And what about the overly sensitized media? Barrels of red headline ink have been poured on the LLAD project, both good and bad. LLAD has become a capricious topic. The fanatical way in which Hampson and Mundell were dispensed, with such abruptness and without pretext, and with instructions not to speak about their removal to anyone, has lead to some ugly conclusions which could have the effect of destroying careers and disrupting dozens of people's lives as well as those of their families. Susceptibility for media criticism is obviously high. 

There have been numerous audits and evaluations of the LLAD project office as with any other government department or private sector business. There have also been minor procedural criticisms as a result of the audits -- which is also normal. The Royal Canadian Mounted Police conducted an investigation into the LLAD project, as Canadians learned during the highly publicized "Bissonette affair". The Special Investigations Unit (SIU) of DND has also studied the project. But after all this scrutiny, the most compelling reason yet, for the drastic command changes at PMO LLAD, appears to be the oversight of a project official whose trusted employee of two or more years had access to an unlocked filing cabinet prior to the complete processing of their security clearance documents.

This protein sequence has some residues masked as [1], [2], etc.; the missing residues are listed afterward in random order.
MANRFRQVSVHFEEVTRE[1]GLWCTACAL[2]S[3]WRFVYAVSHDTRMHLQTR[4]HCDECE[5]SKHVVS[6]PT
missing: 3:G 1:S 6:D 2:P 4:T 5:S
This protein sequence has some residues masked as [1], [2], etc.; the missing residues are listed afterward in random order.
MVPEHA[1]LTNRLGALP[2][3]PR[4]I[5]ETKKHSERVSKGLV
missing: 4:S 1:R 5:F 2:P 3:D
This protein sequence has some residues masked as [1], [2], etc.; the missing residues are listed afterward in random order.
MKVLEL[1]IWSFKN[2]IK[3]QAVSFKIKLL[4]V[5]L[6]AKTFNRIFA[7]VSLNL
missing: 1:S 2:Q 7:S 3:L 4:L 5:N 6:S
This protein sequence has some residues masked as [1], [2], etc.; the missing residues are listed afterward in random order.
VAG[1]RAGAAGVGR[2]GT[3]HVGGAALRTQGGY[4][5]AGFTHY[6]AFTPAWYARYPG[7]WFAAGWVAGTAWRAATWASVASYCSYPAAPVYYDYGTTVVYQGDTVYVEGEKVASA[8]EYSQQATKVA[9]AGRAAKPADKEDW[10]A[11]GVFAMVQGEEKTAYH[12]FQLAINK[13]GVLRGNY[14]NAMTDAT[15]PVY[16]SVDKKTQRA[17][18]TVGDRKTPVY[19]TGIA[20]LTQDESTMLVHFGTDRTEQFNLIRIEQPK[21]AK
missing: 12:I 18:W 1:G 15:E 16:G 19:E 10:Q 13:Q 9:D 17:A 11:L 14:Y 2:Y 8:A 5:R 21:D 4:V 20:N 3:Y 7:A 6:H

The Deputy Minister has the right to make whatever management moves he sees fit for the good of the department, and that right goes unquestioned. He, however, as well as the Chief of Engineering and Maintenance (CEM), and the Associate Deputy Minister for Materiel (ADM Mat.), would have furthered their own objectives, and those of the community, had they not acted with such a knee-jerk cannon blast. It is now up to the Minister of National Defence to quickly issue a statement explaining the extraordinary moves and to terminate the controversy. The world is watching. The stakes are much too high to let the matter boil any longer.

Micheal J. O'Brien